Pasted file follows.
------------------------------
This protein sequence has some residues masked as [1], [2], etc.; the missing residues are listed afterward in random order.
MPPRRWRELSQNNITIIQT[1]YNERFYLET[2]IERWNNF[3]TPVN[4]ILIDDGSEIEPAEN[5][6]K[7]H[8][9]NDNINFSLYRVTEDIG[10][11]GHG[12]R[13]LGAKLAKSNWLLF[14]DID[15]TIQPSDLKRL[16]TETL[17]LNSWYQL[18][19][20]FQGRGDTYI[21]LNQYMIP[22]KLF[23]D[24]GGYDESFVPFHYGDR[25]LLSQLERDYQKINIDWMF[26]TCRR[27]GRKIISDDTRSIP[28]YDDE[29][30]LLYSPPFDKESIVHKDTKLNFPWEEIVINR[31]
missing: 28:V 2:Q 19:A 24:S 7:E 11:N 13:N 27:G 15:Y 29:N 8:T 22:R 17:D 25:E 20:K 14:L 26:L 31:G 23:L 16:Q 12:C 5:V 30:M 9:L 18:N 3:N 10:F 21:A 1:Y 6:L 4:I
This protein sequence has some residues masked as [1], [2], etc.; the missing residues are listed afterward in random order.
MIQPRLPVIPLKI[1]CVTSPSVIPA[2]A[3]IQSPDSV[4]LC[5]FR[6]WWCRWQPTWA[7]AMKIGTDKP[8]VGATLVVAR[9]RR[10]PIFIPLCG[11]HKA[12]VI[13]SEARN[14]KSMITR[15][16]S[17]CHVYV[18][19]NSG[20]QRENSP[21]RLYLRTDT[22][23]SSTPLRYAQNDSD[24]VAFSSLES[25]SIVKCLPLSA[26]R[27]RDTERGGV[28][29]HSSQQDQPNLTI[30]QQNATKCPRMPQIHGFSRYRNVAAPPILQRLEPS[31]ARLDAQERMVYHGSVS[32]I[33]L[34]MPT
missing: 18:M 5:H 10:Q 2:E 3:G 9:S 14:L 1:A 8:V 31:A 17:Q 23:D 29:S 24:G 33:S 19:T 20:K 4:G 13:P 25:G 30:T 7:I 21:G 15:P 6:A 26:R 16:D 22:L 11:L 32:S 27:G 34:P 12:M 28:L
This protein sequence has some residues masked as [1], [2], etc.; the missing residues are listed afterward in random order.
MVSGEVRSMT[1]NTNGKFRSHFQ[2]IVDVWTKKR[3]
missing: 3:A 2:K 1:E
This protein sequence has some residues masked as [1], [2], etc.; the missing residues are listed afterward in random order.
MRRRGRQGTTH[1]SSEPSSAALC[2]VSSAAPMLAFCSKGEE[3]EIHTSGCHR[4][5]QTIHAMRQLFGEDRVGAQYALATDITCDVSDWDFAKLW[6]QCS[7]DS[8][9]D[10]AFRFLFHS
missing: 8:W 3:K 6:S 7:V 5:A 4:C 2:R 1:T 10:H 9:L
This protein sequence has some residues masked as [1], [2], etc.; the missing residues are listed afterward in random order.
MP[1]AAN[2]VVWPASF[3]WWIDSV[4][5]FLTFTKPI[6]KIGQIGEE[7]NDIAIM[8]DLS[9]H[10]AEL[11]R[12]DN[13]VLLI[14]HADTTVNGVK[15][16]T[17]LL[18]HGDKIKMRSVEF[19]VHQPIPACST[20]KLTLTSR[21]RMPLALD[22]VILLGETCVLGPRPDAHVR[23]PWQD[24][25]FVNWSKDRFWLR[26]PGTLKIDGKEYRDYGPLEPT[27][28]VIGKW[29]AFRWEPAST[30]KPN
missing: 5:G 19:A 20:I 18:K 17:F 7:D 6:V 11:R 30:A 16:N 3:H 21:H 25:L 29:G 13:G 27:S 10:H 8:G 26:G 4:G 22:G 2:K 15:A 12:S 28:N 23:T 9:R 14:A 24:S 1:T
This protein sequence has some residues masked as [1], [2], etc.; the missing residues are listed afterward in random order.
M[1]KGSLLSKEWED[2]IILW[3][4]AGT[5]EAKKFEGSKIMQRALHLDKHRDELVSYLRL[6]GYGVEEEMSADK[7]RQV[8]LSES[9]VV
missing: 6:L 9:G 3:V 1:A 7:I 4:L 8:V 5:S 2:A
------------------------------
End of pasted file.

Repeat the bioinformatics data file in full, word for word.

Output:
This protein sequence has some residues masked as [1], [2], etc.; the missing residues are listed afterward in random order.
MPPRRWRELSQNNITIIQT[1]YNERFYLET[2]IERWNNF[3]TPVN[4]ILIDDGSEIEPAEN[5][6]K[7]H[8][9]NDNINFSLYRVTEDIG[10][11]GHG[12]R[13]LGAKLAKSNWLLF[14]DID[15]TIQPSDLKRL[16]TETL[17]LNSWYQL[18][19][20]FQGRGDTYI[21]LNQYMIP[22]KLF[23]D[24]GGYDESFVPFHYGDR[25]LLSQLERDYQKINIDWMF[26]TCRR[27]GRKIISDDTRSIP[28]YDDE[29][30]LLYSPPFDKESIVHKDTKLNFPWEEIVINR[31]
missing: 28:V 2:Q 19:A 24:S 7:E 11:N 13:N 27:G 15:Y 29:N 8:T 22:R 17:D 25:E 20:K 14:L 26:L 31:G 23:L 16:Q 12:C 5:V 30:M 9:L 18:N 3:N 10:F 21:A 1:Y 6:L 4:I
This protein sequence has some residues masked as [1], [2], etc.; the missing residues are listed afterward in random order.
MIQPRLPVIPLKI[1]CVTSPSVIPA[2]A[3]IQSPDSV[4]LC[5]FR[6]WWCRWQPTWA[7]AMKIGTDKP[8]VGATLVVAR[9]RR[10]PIFIPLCG[11]HKA[12]VI[13]SEARN[14]KSMITR[15][16]S[17]CHVYV[18][19]NSG[20]QRENSP[21]RLYLRTDT[22][23]SSTPLRYAQNDSD[24]VAFSSLES[25]SIVKCLPLSA[26]R[27]RDTERGGV[28][29]HSSQQDQPNLTI[30]QQNATKCPRMPQIHGFSRYRNVAAPPILQRLEPS[31]ARLDAQERMVYHGSVS[32]I[33]L[34]MPT
missing: 18:M 5:H 10:Q 2:E 3:G 9:S 14:L 1:A 8:V 31:A 17:Q 23:D 29:S 24:G 33:S 19:T 20:K 4:G 13:P 25:G 30:T 7:I 21:G 15:P 6:A 26:R 16:D 22:L 11:L 32:S 27:G 34:P 12:M 28:L
This protein sequence has some residues masked as [1], [2], etc.; the missing residues are listed afterward in random order.
MVSGEVRSMT[1]NTNGKFRSHFQ[2]IVDVWTKKR[3]
missing: 3:A 2:K 1:E
This protein sequence has some residues masked as [1], [2], etc.; the missing residues are listed afterward in random order.
MRRRGRQGTTH[1]SSEPSSAALC[2]VSSAAPMLAFCSKGEE[3]EIHTSGCHR[4][5]QTIHAMRQLFGEDRVGAQYALATDITCDVSDWDFAKLW[6]QCS[7]DS[8][9]D[10]AFRFLFHS
missing: 8:W 3:K 6:S 7:V 5:A 4:C 2:R 1:T 10:H 9:L
This protein sequence has some residues masked as [1], [2], etc.; the missing residues are listed afterward in random order.
MP[1]AAN[2]VVWPASF[3]WWIDSV[4][5]FLTFTKPI[6]KIGQIGEE[7]NDIAIM[8]DLS[9]H[10]AEL[11]R[12]DN[13]VLLI[14]HADTTVNGVK[15][16]T[17]LL[18]HGDKIKMRSVEF[19]VHQPIPACST[20]KLTLTSR[21]RMPLALD[22]VILLGETCVLGPRPDAHVR[23]PWQD[24][25]FVNWSKDRFWLR[26]PGTLKIDGKEYRDYGPLEPT[27][28]VIGKW[29]AFRWEPAST[30]KPN
missing: 5:G 19:A 20:I 18:K 17:F 7:D 6:V 11:R 30:A 16:N 3:H 21:H 25:L 29:G 13:G 27:S 10:H 8:G 26:G 4:G 22:G 2:K 15:A 12:S 28:N 23:T 9:R 14:A 24:S 1:T
This protein sequence has some residues masked as [1], [2], etc.; the missing residues are listed afterward in random order.
M[1]KGSLLSKEWED[2]IILW[3][4]AGT[5]EAKKFEGSKIMQRALHLDKHRDELVSYLRL[6]GYGVEEEMSADK[7]RQV[8]LSES[9]VV
missing: 6:L 9:G 3:V 1:A 7:I 4:L 8:V 5:S 2:A